GC13C-0799 – Assessing the Optimality of ASHRAE Climate Zones using High Resolution Meteorological Data Sets


Pierre Dens Fils
University of Connecticut
Jitendra Kumar
Oak Ridge National Laboratory
Nathan Collier
Oak Ridge National Laboratory
Forrest M. Hoffman (forrest at climatemodeling dot org)
Oak Ridge National Laboratory
Min Xu
Oak Ridge National Laboratory
Whitney Forbes
University of Tennessee


Integrated Human-Earth Systems Modeling for Vulnerability and Risk Assessment, Adaptation, and Resilience II Posters
Monday, December 11, 2017 13:40–18:00
New Orleans Ernest N. Morial Convention Center – Poster Hall D–F


Energy consumed by built infrastructure constitutes a significant fraction of the nation’s energy budget. According to 2015 US Energy Information Agency report, 41% of the energy used in the US was going to residential and commercial buildings. Additional research has shown that 32% of commercial building energy goes into heating and cooling the building. The American National Standards Institute and the American Society of Heating Refrigerating and Air-Conditioning Engineers Standard 90.1 provides climate zones for current state-of-practice since heating and cooling demands are strongly influenced by spatio-temporal weather variations. For this reason, we have been assessing the optimality of the climate zones using high resolution daily climate data from NASA’s DAYMET database. We analyzed time series of meteorological data sets for all ASHRAE climate zones between 1980–2016 inclusively. We computed the mean, standard deviation, and other statistics for a set of meteorological variables (solar radiation, maximum and minimum temperature)within each zone. By plotting all the zonal statistics, we analyzed patterns and trends in those data over the past 36 years. We compared the means of each zone to its standard deviation to determine the range of spatial variability that exist within each zone. If the band around the mean is too large, it indicates that regions in the zone experience a wide range of weather conditions and perhaps a common set of building design guidelines would lead to a non-optimal energy consumption scenario. In this study we have observed a strong variation in the different climate zones. Some have shown consistent patterns in the past 36 years, indicating that the zone was well constructed, while others have greatly deviated from their mean indicating that the zone needs to be reconstructed. We also looked at redesigning the climate zones based on high resolution climate data. We are using building simulations models like EnergyPlus to develop optimal energy guidelines for each climate zone and quantify potential energy savings that can be realized by redesigning climate zones using state-of-the art data sets.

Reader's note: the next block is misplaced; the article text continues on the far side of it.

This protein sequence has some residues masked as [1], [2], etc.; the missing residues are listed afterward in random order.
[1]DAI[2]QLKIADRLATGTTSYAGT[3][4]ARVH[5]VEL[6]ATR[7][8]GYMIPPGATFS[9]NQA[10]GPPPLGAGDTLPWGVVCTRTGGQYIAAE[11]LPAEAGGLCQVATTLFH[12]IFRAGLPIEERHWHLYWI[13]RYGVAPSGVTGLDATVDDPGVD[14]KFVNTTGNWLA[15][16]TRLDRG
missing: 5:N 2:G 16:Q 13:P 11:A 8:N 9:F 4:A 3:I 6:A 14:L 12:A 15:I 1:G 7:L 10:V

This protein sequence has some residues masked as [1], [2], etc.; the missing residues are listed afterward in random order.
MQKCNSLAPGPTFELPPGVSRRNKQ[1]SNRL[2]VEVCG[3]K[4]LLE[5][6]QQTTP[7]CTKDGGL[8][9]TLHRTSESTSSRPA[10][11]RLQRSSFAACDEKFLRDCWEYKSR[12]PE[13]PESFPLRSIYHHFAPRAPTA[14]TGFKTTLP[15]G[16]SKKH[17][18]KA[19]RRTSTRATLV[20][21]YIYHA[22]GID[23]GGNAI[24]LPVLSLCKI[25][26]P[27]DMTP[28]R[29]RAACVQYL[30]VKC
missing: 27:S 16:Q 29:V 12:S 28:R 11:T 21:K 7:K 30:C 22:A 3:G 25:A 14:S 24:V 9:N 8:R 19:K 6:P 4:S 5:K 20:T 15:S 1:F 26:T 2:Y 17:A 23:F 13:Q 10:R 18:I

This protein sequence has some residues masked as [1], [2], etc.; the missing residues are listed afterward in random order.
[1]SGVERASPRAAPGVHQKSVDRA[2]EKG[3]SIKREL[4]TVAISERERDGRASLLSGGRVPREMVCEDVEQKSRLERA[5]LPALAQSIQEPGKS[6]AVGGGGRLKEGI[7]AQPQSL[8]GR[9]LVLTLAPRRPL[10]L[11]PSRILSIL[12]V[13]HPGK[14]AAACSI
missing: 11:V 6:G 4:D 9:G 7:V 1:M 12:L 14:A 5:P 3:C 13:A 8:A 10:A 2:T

Forrest M. Hoffman (forrest at climatemodeling dot org)